In-market consolidation – more critical than crossing borders
European telecom operators are today facing multiple challenges – economic recession, regulatory pressure, price wars that erode ARPUs, low financial returns, to name just a few. It is also known that Europe has fallen behind the US in LTE investments and has lower LTE coverage and number of LTE connections. Therefore, some argue (including the EU telecom commissioner Neelie Kroes) that European operators need bigger scale, achieved through cross-border consolidation, in order to become global players and increase their ability to invest and expand.
Consolidation through M&As seems inevitable in Europe, but before greeting potential cross-border consolidation, it appears that in-country consolidation is the next (and more viable) step, much to the objection of telecom regulators or competition authorities. The reason is that with four players per market (the current state in many European countries), the profit margins and maneuverability are so small that there is no justifiable business case for an operator to expect high returns by expanding into new countries, even when factoring in the potential benefits of scale. True, some scale benefits can be achieved by centralizing certain functions such as procurement, financing, IT or product development. But to be also realistic – group operators are not known as the most efficient, and common processes and centralized operations can result in administration overhead due to mirroring of functions as well as losing agility to respond quickly to local market changes. European countries are much more diverse than the states that form the US in terms of economic development, cultures, languages etc. to expect that Europe can leverage scale as well as the US.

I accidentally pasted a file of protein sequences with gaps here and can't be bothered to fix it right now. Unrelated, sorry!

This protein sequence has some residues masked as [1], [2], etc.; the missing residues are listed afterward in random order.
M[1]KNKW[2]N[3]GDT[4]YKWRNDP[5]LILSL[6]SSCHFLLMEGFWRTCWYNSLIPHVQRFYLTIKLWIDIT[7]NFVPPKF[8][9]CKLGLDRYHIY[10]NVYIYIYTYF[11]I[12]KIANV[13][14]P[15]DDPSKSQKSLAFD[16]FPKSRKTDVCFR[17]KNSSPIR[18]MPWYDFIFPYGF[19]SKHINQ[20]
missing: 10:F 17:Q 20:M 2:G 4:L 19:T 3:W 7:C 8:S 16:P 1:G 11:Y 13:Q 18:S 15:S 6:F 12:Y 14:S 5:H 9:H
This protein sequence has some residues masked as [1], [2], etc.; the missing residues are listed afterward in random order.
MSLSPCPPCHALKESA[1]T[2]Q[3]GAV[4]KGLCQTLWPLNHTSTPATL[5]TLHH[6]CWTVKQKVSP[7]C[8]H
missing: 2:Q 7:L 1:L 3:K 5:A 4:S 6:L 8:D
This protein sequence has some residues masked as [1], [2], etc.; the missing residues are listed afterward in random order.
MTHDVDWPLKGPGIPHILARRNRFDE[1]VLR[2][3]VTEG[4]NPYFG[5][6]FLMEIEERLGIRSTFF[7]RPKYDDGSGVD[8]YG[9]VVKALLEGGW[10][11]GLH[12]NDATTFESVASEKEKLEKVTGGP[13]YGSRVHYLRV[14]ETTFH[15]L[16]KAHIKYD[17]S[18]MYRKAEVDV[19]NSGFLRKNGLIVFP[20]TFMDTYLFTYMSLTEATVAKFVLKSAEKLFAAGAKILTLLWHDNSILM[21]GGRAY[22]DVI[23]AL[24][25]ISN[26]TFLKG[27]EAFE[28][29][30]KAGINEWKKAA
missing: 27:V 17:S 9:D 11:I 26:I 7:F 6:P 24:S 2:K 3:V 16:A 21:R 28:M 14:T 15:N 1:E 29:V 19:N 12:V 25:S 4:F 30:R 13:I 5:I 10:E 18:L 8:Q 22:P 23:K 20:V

Therefore, whatever scale benefits there are on paper will be largely offset by the added complexity in reality, and the main problem still remains that four-player markets do not offer healthy business conditions for telcos. Operators are already indicating their ambitions to move from four to three players per market. Austria has taken the step through the completed merger of Hutchison 3G Austria with Orange Austria. Hutchison has followed this strategy in Ireland where 3 Ireland has proposed to acquire rival O2, a transaction, which the EU Commission has expressed objections about and is expected to address in a final decision in April. The concerns are well known – fewer players would mean less competition and higher prices for consumers. But if the third and fourth players are so far behind the market leader(s), their merger can result in a third player with financial strength and spectrum assets to preserve competitive market dynamics. Germany is a key market where the proposed €8.6bn merger of E-Plus with Telefonica Deutschland can become a turning point and a catalyst for change. If approved by the EU Commission, and there are indications that this will probably happen (given certain remedies), we will likely witness more such activity in the near future.
Consolidation in Europe is inevitably due to happen and as we see more three-player markets emerge, there is hope that Europe can again take a lead in mobile communications.
Galina is a Senior Consultant at Northstream